The idea of doing a finale for a series like HBO’s Entourage seems to go against the very idea of the show. Whereas some series, like Lost or The Shield, demand a final closure or reckoning, Entourage has always been dedicated to the idea that things just go on. This is not to say that I wanted the show to last forever—the show has seemed to be on autopilot since the Medellin arc ended—but there was not real narrative reason that it shouldn’t.
So Entourage ended last night with an ending that could just as well have been a season ending. This serves a practical purpose, since there’s been talk about continuing its story in the movies. But it also fit the spirit of the show, which made it clear over the years that there might be an obstacle here or there, but—despite the title “The End”—the Vince and company’s bromance would go on.
Thus E got on a plane with Sloan, for a getaway in which they might work everything out, or they might not. Vince was embarking on a marriage that might lat or might not. And in the final shot, we see Ari and Melissa enjoying an early retirement that might last—or very definitely might not, given the arrival of an offer to head an entertainment conglomerate that Ari would seem very unlikely to refuse. The ending, in other words, allowed itself the feel of a finale—planes taking off into the sunset, weddings, endings, new beginnings—in such a way that a future Entourage movie could go in any direction it wanted to.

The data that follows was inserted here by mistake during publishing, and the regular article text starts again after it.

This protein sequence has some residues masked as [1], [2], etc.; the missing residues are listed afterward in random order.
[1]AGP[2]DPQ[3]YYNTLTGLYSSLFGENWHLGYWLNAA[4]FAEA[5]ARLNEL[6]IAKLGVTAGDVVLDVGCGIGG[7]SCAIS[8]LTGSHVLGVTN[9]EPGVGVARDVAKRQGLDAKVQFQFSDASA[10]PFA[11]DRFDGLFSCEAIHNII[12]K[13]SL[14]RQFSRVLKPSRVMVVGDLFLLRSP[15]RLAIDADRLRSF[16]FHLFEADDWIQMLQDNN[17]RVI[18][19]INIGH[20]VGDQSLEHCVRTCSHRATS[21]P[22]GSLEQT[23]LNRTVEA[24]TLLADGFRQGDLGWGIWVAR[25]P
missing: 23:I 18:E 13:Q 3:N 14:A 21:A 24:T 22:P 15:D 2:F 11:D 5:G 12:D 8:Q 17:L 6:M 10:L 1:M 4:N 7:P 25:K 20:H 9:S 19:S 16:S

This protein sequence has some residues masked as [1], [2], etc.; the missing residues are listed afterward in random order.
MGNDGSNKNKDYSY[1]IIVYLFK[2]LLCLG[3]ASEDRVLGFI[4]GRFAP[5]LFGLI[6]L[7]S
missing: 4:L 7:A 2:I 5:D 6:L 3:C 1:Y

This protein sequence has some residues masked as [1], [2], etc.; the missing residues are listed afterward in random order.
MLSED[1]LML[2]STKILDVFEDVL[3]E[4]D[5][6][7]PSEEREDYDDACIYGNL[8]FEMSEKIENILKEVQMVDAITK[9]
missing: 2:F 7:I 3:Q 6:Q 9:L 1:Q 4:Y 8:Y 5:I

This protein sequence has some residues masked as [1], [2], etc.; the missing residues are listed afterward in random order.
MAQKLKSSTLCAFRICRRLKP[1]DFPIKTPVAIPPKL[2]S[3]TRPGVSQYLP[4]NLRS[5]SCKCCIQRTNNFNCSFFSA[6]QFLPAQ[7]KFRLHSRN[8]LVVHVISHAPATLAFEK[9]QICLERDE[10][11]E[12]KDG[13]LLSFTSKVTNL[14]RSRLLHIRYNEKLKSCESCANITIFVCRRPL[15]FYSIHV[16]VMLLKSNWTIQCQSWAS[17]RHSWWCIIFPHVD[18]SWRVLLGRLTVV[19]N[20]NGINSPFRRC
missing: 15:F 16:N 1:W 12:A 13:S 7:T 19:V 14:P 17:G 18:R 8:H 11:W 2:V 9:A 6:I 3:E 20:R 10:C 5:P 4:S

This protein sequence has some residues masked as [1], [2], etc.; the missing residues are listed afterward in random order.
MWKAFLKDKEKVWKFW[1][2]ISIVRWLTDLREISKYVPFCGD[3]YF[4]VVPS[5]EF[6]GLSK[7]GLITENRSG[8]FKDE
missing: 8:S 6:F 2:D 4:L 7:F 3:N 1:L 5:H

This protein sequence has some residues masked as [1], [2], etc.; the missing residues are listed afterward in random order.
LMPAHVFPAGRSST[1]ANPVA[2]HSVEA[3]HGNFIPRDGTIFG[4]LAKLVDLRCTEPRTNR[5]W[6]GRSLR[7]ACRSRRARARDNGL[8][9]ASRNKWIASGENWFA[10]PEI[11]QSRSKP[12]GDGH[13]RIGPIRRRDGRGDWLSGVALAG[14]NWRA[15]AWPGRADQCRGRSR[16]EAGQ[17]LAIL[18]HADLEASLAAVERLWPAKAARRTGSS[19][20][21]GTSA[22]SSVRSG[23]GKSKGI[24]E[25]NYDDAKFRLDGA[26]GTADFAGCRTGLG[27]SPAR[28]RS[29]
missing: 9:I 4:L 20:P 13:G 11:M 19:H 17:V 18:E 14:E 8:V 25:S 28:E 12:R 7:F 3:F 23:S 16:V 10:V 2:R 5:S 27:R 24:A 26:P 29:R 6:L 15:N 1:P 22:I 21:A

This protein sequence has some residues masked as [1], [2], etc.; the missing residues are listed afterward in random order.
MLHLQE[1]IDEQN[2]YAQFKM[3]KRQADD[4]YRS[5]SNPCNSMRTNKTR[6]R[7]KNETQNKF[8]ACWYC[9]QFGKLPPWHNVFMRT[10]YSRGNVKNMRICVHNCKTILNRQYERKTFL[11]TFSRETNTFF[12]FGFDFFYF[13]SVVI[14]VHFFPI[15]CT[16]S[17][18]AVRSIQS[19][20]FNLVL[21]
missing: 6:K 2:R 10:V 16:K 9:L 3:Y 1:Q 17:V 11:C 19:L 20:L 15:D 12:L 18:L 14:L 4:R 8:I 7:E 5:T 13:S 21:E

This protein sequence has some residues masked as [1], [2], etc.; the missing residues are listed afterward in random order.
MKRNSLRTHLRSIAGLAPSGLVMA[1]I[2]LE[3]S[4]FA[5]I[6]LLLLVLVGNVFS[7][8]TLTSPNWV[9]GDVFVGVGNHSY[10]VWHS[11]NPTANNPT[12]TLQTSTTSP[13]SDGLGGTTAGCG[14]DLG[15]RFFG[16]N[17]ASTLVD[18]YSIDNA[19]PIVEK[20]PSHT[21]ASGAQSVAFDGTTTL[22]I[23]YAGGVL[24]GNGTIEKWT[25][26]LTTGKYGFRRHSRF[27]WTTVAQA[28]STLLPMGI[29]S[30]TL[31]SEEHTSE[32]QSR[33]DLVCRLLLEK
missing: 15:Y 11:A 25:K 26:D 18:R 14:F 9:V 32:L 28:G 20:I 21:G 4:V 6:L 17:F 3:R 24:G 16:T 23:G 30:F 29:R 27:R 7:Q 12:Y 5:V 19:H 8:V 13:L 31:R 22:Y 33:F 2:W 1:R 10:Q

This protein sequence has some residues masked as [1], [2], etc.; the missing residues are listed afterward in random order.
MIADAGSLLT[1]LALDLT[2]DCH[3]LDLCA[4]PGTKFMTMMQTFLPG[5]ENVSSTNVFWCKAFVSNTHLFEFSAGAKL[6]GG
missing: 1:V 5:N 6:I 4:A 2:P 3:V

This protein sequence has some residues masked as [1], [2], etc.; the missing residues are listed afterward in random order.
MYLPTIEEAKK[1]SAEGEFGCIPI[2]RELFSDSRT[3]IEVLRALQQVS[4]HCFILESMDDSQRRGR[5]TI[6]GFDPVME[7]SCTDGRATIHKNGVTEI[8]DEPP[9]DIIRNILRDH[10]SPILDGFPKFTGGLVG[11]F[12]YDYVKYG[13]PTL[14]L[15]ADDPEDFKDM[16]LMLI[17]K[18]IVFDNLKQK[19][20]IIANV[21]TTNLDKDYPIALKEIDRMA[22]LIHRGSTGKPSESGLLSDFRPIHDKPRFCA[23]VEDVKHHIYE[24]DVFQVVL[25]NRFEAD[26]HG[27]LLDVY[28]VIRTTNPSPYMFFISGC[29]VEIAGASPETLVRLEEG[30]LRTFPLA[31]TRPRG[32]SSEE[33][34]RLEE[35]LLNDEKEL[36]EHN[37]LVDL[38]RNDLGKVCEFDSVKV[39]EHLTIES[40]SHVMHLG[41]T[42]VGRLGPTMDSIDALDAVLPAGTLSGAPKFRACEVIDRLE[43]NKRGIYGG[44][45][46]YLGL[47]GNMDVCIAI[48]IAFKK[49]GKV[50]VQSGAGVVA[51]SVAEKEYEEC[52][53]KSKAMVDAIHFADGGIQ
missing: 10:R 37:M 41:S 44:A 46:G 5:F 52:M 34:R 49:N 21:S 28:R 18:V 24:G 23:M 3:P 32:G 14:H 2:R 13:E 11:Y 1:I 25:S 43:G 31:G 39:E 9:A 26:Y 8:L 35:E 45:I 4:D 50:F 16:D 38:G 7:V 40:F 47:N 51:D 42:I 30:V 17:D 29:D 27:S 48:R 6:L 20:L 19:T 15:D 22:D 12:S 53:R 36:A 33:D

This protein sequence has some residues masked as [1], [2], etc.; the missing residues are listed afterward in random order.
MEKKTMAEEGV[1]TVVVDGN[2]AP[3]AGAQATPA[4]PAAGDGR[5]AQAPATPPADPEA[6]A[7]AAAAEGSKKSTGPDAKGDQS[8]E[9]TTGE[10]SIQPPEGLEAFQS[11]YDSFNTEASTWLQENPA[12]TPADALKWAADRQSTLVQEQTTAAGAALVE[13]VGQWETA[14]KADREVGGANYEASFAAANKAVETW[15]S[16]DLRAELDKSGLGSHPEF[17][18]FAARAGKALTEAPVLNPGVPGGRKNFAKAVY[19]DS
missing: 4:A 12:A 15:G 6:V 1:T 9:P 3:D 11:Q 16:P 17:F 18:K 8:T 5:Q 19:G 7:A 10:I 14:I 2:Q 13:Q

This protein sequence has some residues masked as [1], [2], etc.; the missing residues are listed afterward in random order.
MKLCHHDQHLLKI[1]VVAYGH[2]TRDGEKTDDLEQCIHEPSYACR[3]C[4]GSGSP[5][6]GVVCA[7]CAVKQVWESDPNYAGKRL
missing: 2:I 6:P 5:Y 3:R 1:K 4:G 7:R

Entourage has always been a series half-hearted about big changes and big conflicts. It largely lost the thread it established early on, for instance, of Vince being torn between artistic ambition and commercial success. And the various story climaxes of the finale episode, and the final season, felt a little rushed and forced as a result. Sloan’s decision to give Eric another chance seemed abrupt (and unearned, since she ended up being magically persuaded not by E but by Vince). Vince’s decision to get engaged seemed the kind of arbitrary thing someone does because it’s a series finale. And Melissa’s decision to take Ari back—did anyone think they’d end up split for good?
All of which is maybe beside the point. I would have been glad if Entourage had ended a couple of years ago. (Or at any point, really, before Turtle got skinny. I simply can’t deal with that.) But Entourage’s pleasures have always been in its hangout vibe and in what happens between its big plot movements. In which case, maybe a less-than-satisfying finale—but one that closed on the show’s regular theme of bros sticking together—was the only kind that made sense for it. So long, Vince, or rather: see you in the movies.